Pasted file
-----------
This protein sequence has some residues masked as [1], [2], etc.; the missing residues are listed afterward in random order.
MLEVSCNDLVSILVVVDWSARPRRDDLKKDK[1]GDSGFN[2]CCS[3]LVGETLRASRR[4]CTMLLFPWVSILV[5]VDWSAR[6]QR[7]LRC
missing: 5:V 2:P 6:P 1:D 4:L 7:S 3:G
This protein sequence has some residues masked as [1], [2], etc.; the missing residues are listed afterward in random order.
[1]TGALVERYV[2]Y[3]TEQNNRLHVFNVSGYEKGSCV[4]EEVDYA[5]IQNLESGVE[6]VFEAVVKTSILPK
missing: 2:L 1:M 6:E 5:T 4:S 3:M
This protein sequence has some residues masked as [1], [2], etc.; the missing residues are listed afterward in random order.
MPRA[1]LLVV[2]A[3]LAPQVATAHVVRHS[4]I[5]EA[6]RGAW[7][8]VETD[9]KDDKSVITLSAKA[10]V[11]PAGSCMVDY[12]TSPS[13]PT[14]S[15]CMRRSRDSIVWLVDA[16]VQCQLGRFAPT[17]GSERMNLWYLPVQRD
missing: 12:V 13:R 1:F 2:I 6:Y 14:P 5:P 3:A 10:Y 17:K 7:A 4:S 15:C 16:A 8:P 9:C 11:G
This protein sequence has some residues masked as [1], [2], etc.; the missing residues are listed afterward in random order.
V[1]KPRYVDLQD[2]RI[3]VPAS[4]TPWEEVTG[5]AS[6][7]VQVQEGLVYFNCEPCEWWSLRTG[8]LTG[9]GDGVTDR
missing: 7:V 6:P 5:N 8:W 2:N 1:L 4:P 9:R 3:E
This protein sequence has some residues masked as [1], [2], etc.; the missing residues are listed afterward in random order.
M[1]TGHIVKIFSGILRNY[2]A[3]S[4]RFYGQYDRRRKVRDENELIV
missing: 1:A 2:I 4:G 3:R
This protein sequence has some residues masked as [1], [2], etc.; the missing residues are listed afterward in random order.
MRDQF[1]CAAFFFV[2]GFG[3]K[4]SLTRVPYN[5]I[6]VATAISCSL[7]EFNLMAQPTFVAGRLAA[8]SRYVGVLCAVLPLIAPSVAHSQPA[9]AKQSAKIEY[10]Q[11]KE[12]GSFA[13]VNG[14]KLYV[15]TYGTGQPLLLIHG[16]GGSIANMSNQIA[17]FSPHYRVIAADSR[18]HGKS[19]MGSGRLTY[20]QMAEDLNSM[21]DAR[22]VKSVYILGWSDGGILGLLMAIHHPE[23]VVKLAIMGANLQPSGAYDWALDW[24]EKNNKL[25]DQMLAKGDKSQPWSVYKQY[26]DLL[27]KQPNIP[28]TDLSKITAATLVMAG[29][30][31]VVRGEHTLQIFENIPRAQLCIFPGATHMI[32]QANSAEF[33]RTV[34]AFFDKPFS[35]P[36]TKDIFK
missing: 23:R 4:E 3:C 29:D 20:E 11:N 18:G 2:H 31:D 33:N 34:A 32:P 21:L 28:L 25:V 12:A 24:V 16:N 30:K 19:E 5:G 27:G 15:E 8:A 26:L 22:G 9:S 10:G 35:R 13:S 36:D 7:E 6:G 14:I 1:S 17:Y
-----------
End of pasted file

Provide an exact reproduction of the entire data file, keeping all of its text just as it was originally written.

This protein sequence has some residues masked as [1], [2], etc.; the missing residues are listed afterward in random order.
MLEVSCNDLVSILVVVDWSARPRRDDLKKDK[1]GDSGFN[2]CCS[3]LVGETLRASRR[4]CTMLLFPWVSILV[5]VDWSAR[6]QR[7]LRC
missing: 5:V 2:P 6:P 1:D 4:L 7:S 3:G
This protein sequence has some residues masked as [1], [2], etc.; the missing residues are listed afterward in random order.
[1]TGALVERYV[2]Y[3]TEQNNRLHVFNVSGYEKGSCV[4]EEVDYA[5]IQNLESGVE[6]VFEAVVKTSILPK
missing: 2:L 1:M 6:E 5:T 4:S 3:M
This protein sequence has some residues masked as [1], [2], etc.; the missing residues are listed afterward in random order.
MPRA[1]LLVV[2]A[3]LAPQVATAHVVRHS[4]I[5]EA[6]RGAW[7][8]VETD[9]KDDKSVITLSAKA[10]V[11]PAGSCMVDY[12]TSPS[13]PT[14]S[15]CMRRSRDSIVWLVDA[16]VQCQLGRFAPT[17]GSERMNLWYLPVQRD
missing: 12:V 13:R 1:F 2:I 6:Y 14:P 5:P 3:A 10:Y 17:K 7:A 4:S 15:C 16:A 8:P 9:C 11:G
This protein sequence has some residues masked as [1], [2], etc.; the missing residues are listed afterward in random order.
V[1]KPRYVDLQD[2]RI[3]VPAS[4]TPWEEVTG[5]AS[6][7]VQVQEGLVYFNCEPCEWWSLRTG[8]LTG[9]GDGVTDR
missing: 7:V 6:P 5:N 8:W 2:N 1:L 4:P 9:R 3:E
This protein sequence has some residues masked as [1], [2], etc.; the missing residues are listed afterward in random order.
M[1]TGHIVKIFSGILRNY[2]A[3]S[4]RFYGQYDRRRKVRDENELIV
missing: 1:A 2:I 4:G 3:R
This protein sequence has some residues masked as [1], [2], etc.; the missing residues are listed afterward in random order.
MRDQF[1]CAAFFFV[2]GFG[3]K[4]SLTRVPYN[5]I[6]VATAISCSL[7]EFNLMAQPTFVAGRLAA[8]SRYVGVLCAVLPLIAPSVAHSQPA[9]AKQSAKIEY[10]Q[11]KE[12]GSFA[13]VNG[14]KLYV[15]TYGTGQPLLLIHG[16]GGSIANMSNQIA[17]FSPHYRVIAADSR[18]HGKS[19]MGSGRLTY[20]QMAEDLNSM[21]DAR[22]VKSVYILGWSDGGILGLLMAIHHPE[23]VVKLAIMGANLQPSGAYDWALDW[24]EKNNKL[25]DQMLAKGDKSQPWSVYKQY[26]DLL[27]KQPNIP[28]TDLSKITAATLVMAG[29][30][31]VVRGEHTLQIFENIPRAQLCIFPGATHMI[32]QANSAEF[33]RTV[34]AFFDKPFS[35]P[36]TKDIFK
missing: 23:R 4:E 3:C 29:D 20:E 11:N 18:G 2:H 31:D 33:N 34:A 32:P 21:L 28:L 25:V 12:A 24:V 16:N 30:K 19:E 5:G 27:G 15:E 8:A 26:L 22:G 9:S 10:G 35:R 13:S 36:D 7:E 6:G 14:I 1:S 17:Y